1. Get organized. If your inbox is a jumbled mess of mail from co-workers, your boss, and your clients, it's time to use labels. Most email programs allow you to sort your incoming mail so that it's directed to a corresponding folder. This way, all the emails from clients can go into folders created for each one, your priority emails from your boss can go into a different folder (make that folder red for priority!), and jokes and forwards from friends can go into yet another folder.
Google Mail has a neat feature called Priority Inbox. With this system, emails still appear in your inbox, only they're divided and organized into sections based on their subjects or priorities. For example, your travel plans can go in a folder called "Travel." You can set up the emails from people you need to respond to immediately to go into another inbox.
2. Tag it, delete it, or respond to it. Getting Things Done author David Allen writes about prioritizing your incoming tasks. The idea is you must decide whether to act on a task immediately if it takes less than two minutes, whether to file it to take care of later if it requires multiple steps and will take longer than two minutes, or to throw it away. You can use the same technique for your emails.
So many of the emails we receive can be deleted—some without even reading. When you first open your inbox in the morning, immediately delete what will not be responded to or require additional follow-up. For the rest, you'll have to decide whether you need to respond immediately or if you need more time to do so. For the latter, set up an action item. Perhaps make a note on your calendar to send Jeff the materials he needs for the meeting on Friday. This way, you don't forget about the email, you get it out of your inbox and on to a place where you will be able to take the necessary steps to complete the task. Getting into this habit will help you reduce the number of extraneous emails.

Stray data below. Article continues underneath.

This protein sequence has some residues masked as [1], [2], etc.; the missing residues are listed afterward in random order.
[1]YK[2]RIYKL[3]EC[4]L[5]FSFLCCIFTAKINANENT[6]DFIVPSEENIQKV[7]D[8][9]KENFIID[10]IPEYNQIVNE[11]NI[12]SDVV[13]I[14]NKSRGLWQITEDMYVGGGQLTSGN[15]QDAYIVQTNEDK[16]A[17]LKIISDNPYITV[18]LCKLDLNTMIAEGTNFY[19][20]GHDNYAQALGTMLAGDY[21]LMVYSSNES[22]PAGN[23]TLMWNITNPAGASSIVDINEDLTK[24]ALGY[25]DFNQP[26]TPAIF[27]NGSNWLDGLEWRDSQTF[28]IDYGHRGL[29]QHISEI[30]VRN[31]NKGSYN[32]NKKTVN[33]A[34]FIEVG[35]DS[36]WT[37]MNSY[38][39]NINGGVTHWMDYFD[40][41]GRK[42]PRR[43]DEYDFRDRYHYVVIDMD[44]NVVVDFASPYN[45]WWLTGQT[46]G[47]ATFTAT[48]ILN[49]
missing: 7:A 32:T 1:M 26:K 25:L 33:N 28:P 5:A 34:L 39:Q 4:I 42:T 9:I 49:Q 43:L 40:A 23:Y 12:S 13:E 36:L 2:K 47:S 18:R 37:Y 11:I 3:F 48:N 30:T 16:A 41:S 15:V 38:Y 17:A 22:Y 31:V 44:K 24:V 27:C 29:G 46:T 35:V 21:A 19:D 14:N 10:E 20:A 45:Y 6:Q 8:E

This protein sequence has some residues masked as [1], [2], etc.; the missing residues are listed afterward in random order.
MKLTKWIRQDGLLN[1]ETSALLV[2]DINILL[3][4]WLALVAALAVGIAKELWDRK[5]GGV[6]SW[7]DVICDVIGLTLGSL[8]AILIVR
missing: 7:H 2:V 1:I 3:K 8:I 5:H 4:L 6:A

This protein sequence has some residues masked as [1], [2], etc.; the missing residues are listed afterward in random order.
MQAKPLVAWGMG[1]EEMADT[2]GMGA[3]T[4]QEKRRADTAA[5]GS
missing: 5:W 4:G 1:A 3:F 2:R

3. Clear the clutter. We sign up for some newsletters or shop online and then we often end up on other lists without knowing why. Rather than spending minutes each day deleting the newsletters and promotional emails you don't want, take a moment each day to unsubscribe from them. This will reduce the number of emails you receive, and keep you from being distracted by unwanted junk email.
4. Schedule mail time. Tim Ferriss, author of The 4-Hour Workweek, has made the idea of checking your email twice a day popular. If you're refreshing your email constantly to see what's new, you're wasting time you could be spending elsewhere at work. If your email refreshes automatically and you're getting distracted by that ping that indicates you've got mail, set it to require you to refresh it manually, then choose a few times a day to do so. You'll find you're able to focus and complete other tasks better when you stop worrying about who is emailing you.
Becoming a more efficient email user takes time and you'll need to dedicate some initial time in getting better at it. It does have its benefits: You'll free up more time quickly, plus be faster at responding to the emails that matter and at completing your tasks with less distraction.
Lindsay Olson is a founding partner and public relations recruiter with Paradigm Staffing and Hoojobs.com, a niche job board for public relations, communications, and social media jobs. She blogs at LindsayOlson.com, where she discusses recruiting and job search issues.